It’s estimated that 80,000 to 130,000 political prisoners are being held in  North Korea’s prison camps where prisoners are severely abused and mistreated. A 2017 report shared by the IBA (International Bar Association) War Committee described chilling details about the state of North Korea’s prison camps and the hostility toward Christian prisoners.

According to the report, inside the camps, prisoners are often “tortured and killed on account of their religious affiliation, with officials instructed ‘to wipe out the seed of [Christian] reactionaries.’ In one heinous account, guards killed a prisoner’s newborn baby by feeding it to the guard dogs.

Accounts and stories of ex-prisoners in North Korea are sobering reminders of the darkness and brutality. Another American prisoner, Otto Warmbier, was a student from Cincinnati who died only days after being medically evacuated from a North Korean prison, where he was detained for 18 months and brutally mistreated. Kenneth Bae, a missionary imprisoned in a camp and later released, described working long hours manually tilling rocky soil in a field. Bae would routinely lose dozens of pounds, be sent to hospitals to recover, and then be sent back to the camps.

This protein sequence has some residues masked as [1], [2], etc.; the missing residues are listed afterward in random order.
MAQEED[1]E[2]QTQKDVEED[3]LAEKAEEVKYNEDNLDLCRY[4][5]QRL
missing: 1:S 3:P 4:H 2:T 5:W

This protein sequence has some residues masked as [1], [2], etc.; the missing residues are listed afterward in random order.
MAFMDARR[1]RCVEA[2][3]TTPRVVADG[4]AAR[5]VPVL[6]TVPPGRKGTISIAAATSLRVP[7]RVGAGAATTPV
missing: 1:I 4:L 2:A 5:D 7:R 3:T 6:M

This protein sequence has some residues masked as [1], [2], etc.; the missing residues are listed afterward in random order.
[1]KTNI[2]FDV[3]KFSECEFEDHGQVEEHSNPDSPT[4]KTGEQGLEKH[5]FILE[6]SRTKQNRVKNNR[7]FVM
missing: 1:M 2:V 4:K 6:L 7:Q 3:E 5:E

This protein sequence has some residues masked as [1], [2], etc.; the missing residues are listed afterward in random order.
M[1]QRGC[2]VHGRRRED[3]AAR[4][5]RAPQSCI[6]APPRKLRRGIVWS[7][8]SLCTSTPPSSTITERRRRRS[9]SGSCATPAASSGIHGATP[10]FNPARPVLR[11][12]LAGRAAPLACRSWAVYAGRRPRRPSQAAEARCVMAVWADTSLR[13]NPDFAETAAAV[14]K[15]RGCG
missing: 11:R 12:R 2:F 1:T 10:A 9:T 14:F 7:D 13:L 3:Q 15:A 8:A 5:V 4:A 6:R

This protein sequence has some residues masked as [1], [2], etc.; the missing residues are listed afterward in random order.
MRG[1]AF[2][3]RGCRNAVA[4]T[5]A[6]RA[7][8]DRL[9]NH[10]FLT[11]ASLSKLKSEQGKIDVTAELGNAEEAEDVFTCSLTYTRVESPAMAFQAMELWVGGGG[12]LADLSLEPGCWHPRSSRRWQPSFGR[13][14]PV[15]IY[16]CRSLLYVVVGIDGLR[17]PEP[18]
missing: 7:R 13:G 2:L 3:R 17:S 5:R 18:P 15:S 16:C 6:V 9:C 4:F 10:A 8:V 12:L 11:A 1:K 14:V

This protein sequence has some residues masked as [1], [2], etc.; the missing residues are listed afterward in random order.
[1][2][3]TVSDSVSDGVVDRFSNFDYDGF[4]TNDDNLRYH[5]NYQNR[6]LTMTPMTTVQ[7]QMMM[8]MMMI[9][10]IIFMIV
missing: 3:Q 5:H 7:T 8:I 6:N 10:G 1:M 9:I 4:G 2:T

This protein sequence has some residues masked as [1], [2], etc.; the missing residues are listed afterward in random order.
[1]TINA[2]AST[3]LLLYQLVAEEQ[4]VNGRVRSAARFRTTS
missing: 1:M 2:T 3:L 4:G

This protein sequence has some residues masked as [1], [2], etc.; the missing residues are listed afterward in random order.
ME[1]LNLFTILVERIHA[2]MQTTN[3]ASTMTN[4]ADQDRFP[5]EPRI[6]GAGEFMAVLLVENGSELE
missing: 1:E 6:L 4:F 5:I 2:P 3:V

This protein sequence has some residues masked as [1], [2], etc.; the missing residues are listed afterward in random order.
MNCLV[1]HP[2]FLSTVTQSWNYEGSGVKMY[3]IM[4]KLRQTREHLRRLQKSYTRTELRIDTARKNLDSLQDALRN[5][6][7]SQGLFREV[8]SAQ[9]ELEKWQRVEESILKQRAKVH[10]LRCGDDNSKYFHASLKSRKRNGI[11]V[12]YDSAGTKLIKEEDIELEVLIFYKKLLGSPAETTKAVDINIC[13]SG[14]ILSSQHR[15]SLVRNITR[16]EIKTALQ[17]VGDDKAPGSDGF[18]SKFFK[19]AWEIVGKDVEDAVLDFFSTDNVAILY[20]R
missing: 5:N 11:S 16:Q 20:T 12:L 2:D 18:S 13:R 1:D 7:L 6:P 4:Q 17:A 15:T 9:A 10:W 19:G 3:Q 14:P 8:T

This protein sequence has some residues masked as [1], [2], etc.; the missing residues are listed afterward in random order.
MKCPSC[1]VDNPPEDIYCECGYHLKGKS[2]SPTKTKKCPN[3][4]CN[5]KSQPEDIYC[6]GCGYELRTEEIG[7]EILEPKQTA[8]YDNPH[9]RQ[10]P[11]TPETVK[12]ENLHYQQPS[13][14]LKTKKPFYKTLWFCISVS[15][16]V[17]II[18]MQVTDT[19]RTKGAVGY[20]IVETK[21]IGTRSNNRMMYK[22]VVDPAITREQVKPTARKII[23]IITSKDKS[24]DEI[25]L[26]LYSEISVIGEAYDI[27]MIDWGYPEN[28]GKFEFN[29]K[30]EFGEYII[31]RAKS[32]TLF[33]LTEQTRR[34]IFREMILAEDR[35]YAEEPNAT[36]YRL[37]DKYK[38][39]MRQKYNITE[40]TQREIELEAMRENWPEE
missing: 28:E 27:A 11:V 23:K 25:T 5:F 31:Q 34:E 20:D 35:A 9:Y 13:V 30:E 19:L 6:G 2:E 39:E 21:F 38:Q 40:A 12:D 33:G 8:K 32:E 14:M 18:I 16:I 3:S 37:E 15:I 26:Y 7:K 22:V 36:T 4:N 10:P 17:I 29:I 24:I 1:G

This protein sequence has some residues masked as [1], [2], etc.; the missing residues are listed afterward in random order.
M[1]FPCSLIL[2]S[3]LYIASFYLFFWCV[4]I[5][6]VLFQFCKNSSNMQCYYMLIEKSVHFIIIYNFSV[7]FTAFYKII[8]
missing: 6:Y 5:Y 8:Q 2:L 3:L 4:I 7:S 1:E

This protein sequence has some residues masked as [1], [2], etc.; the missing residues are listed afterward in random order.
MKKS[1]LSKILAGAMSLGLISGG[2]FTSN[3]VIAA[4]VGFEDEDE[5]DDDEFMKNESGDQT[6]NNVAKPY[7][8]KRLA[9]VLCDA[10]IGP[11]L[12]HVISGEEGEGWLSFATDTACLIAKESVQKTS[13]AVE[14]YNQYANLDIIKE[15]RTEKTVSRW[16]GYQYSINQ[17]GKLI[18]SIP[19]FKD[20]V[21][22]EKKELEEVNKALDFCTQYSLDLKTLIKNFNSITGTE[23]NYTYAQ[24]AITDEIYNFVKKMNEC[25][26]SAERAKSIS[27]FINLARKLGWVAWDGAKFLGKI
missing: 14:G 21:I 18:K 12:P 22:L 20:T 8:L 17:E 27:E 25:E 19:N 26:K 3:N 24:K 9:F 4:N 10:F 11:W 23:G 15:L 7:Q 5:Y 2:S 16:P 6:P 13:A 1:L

Praying for the safe return of these three Americans to their families should also drive us to pray for our brothers and sisters imprisoned in North Korea who each day endure these kinds of horrific injustices for their faith. Many haven’t seen their families in years, sometimes decades. And we can also pray for our brothers and sisters who every day face the threat of arrest and imprisonment if their faith is discovered.

Father, we thank you for this good news as we anticipate the release of Kim Dong-Chul, Kim Hak-Song and Kim Sang-Duk. We ask for a safe return to their homes and loved ones. And God, we pray also for our brothers and sisters in Christ who are inside these camps. We ask that you would give them the courage and power they need to stay strong and faithful to You in the midst of unimaginable conditions. Please strike the hearts of North Korean leaders—that we would see vast change in the nation’s treatment of its people and others outside its borders. We pray that as North Korea and South Korea work together, that we would see Your Kingdom expand on the Korean peninsula like never before in history.